1. Countdown to live Ask the Expert TODAY!
    Learn how to do more with less when it comes to your fertilization services. Join the live Ask the Expert event hosted by Koch Turf & Ornamental TODAY at 12-2 p.m. ET in the Fertilizer Application forum .

    Dismiss Notice

Breaking an estimate down

Discussion in 'Turf Renovation' started by LCME, Oct 12, 2004.

  1. LCME

    LCME LawnSite Senior Member
    Messages: 430

    What would you do if a customer asks for an estimate for misc landscape work around the property. Then, once you give the customer a grand total based on if you do all the work they say, I would like you to break it down in writing so I know what you're charging for each and every service. I believe he wants a break down so the customer can pick which service he wants done.

    Example of my original estimate:
    Labor=$$$, Material=$$$, Delivery/Disposal fee=$$$, Grand total=$730
    Detail of Services: 1, 2, etc.
  2. Coffeecraver

    Coffeecraver LawnSite Senior Member
    from VA.
    Messages: 793

    Time to get a new customer,this is a red flag that you will be nit-picked
    and worried too death.

    Find a new customer,these type of people do not understand overhead costs

  3. LCME

    LCME LawnSite Senior Member
    Messages: 430

    I mailed the Agreement/Estimates and broke them down to 1 agreement and 4 estimates like this:

    Agreement for 2005 weekly mowing $$$

    4 Estimates for:
    1. Bed prep, delivery/install mulch & clean-up/disposal $$$
    2. 1 Tree, 4 bushes and 1 dead hedge removal and clean-up/disposal $$$
    3. Trim trees up and hedge clean-up/disposal $$$
    4. Fall clean-up 1 mowing/leaf removal/disposal $$$

    Grand total combined 4 estimates $730. But, after separating them the total is $950 payup will soon see what the customer wants to do.

    Thanks, LCME
  4. GreenMonster

    GreenMonster LawnSite Silver Member
    from NH
    Messages: 2,702

    I've broken down estimates the way you have described above. I don't breakdown labor/materials/disposal, etc. Customers will break out the materials, then figure you're making $60/hr when they think you should be making $20 max -- because they're a CPA or some damn thing, and hell, they only make $50 an hour. :rolleyes: Doesn't matter to them that you have thousands of dollars in equipment to do the work.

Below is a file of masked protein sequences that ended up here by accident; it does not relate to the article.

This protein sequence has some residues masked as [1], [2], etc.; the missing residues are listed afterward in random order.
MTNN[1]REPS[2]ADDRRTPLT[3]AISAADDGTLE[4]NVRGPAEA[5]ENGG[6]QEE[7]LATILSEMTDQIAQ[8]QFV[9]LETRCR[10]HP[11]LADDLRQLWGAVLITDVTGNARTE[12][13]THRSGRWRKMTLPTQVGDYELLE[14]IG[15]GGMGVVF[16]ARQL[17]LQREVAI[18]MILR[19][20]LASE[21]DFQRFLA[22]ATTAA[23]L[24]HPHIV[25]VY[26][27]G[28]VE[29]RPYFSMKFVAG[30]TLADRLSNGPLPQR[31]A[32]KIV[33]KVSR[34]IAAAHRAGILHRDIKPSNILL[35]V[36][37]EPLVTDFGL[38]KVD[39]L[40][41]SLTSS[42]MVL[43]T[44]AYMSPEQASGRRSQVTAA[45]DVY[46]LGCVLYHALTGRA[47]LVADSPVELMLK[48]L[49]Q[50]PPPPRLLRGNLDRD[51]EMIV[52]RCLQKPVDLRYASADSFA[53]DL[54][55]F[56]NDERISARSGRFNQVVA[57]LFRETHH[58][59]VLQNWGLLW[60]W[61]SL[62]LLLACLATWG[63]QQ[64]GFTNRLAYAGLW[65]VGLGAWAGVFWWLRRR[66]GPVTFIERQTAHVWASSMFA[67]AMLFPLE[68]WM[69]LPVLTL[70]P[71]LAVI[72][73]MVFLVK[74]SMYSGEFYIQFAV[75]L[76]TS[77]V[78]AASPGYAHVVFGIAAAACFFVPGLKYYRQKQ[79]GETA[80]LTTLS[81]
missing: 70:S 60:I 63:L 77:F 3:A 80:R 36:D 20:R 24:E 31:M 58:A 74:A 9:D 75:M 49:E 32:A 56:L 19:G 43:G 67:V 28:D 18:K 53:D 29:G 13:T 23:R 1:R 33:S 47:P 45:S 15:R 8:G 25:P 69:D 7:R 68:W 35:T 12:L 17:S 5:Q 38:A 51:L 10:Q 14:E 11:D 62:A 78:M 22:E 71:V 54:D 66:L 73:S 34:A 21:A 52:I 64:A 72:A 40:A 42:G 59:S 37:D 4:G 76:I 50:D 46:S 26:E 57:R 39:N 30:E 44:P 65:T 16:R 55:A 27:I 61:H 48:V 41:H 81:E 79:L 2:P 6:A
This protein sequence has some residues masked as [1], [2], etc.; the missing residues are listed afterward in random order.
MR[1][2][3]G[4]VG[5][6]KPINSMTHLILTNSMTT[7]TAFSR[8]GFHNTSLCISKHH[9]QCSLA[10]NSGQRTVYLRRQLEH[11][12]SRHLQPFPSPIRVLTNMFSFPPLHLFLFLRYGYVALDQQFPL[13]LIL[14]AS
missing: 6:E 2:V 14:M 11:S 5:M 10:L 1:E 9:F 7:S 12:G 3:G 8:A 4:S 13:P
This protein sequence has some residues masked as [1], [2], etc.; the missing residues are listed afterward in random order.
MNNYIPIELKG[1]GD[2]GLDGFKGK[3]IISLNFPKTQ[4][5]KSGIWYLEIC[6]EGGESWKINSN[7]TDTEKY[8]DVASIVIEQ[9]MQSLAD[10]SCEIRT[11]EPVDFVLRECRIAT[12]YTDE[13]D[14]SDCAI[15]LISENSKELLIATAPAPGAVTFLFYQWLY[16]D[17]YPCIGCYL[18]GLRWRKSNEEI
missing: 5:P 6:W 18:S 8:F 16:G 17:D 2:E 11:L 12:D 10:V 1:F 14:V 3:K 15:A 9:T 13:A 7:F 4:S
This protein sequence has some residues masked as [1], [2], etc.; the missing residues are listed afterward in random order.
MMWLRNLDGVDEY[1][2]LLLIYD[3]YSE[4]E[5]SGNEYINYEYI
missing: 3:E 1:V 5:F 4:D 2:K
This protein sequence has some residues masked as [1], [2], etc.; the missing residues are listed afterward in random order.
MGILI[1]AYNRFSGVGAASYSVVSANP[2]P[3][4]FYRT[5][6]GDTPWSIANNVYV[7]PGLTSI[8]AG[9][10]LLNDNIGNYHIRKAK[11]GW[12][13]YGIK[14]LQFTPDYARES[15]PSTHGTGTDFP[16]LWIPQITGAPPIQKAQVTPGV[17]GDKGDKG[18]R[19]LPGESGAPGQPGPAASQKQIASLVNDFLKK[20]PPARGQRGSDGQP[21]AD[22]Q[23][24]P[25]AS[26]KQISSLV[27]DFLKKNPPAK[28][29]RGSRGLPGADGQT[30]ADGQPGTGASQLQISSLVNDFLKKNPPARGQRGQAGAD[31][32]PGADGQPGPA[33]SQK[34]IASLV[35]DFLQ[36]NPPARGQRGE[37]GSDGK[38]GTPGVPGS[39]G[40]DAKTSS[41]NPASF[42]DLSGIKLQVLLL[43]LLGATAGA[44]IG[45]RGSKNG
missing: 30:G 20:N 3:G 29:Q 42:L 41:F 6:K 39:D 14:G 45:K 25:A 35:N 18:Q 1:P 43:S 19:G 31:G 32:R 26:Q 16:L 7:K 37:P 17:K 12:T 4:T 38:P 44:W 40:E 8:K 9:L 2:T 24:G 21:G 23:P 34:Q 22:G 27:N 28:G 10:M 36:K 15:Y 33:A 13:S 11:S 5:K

5. olderthandirt

    olderthandirt LawnSite Platinum Member
    from here
    Messages: 4,899

    I dont want that kind of customer so I usually start asking them some questions that they prefer not to answer. If thet want you to break out the mowing ask them if there salary or hourly and how much do they make. If they don't get the hint by then, which most do, ask about if they get a paid vacation and how many wks.? pension plan and medical and what percentage of there weekly income goes to each. By that time your on your way and there looking for another sucker.

  6. crawdad

    crawdad LawnSite Bronze Member
    Messages: 1,938

    That's what I was going to suggest, "discounting" if they take all 4 jobs. I would definately add a paperwork surcharge to it, though. Extra work is extra money, whether it's grunt work or paperwork, and tell them that.
    The more I think about it, the more I think you should tell them you've already made one proposal, how many does he want, and why?
  7. LCME

    LCME LawnSite Senior Member
    Messages: 430

    Agree here with what you said. My estimates are broken down by job.
  8. eshreve1234

    eshreve1234 LawnSite Member
    Messages: 184

    This may not be what you are looking for, but when I am asked to break it out by jobs, I just usually give them my standard T&M terms. Sure you may not make as much, but you are guaranteed not to lose any.
  9. LCME

    LCME LawnSite Senior Member
    Messages: 430

    Exactly! discount for all 4 jobs. No discounts if separated.

Share This Page